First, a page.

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submitted 7 months ago by [email protected] to c/[email protected]
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[-] [email protected] 168 points 7 months ago

Back in 3rd Edition D&D there was a spell called "Holy Word" that could kill non-good creatures within a 40 foot radius of the caster, if the caster was sufficiently high level relative to the creatures. Good creatures were completely unaffected.

When tightly packed you can fit about 2000 people into a 40-foot-radius circle (total area is 5000 square feet). So one casting can deal with the population of a good-sized town. My gaming group speculated for a while about a society where it was a routine ritual to round up all the peasantry and nuke them with Holy Word to keep the population clear of evil. Never incorporated it into any campaigns, though. It's a bit of a sticky philosophical puzzler.

[-] [email protected] 64 points 7 months ago

This is a weird one because despite being a "good" spell, it entails the mass murder of innocent neutrals. It really doesn't seem like a good action to me.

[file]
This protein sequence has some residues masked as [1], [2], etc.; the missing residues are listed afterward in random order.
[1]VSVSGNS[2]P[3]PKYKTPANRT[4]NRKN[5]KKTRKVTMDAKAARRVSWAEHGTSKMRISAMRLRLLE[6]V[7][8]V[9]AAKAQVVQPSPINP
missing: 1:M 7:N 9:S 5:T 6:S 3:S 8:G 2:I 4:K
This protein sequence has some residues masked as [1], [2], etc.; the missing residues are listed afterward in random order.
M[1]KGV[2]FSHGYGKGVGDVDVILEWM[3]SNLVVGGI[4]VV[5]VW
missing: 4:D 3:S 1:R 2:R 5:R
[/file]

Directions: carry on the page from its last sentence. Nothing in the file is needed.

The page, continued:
It seems like anyone who was okay with this would fall to neutral or evil simply by virtue of being okay with mass murder, and in turn fall victim to the Great Neutral Purge.

[-] [email protected] 25 points 7 months ago

Indeed, hence the sticky philosophical puzzler. I would think that the clerics themselves would start getting affected by the spell. Fortunately (for them), the effect of the spell when cast on someone of the same level as yourself is only deafness for 1d4 rounds. The Church could probably cover that up.

There was another interesting related situation that came up in an actual campaign I was in, involving the Blasphemy spell (a variant that only kills non-evil targets). My party and I were in our "home base", a mansion belonging to an allied NPC noblewoman, planning out our next excursion. A powerful demon we'd been tangling with attempted to scry-and-fry us, teleporting in and nuking us with Blasphemy. Unfortunately there were a lot of low-level NPC staff working in the noblewoman's household and the spell wiped them out instantly... except for one guy, who happened to be of evil alignment. He survived the encounter because of that.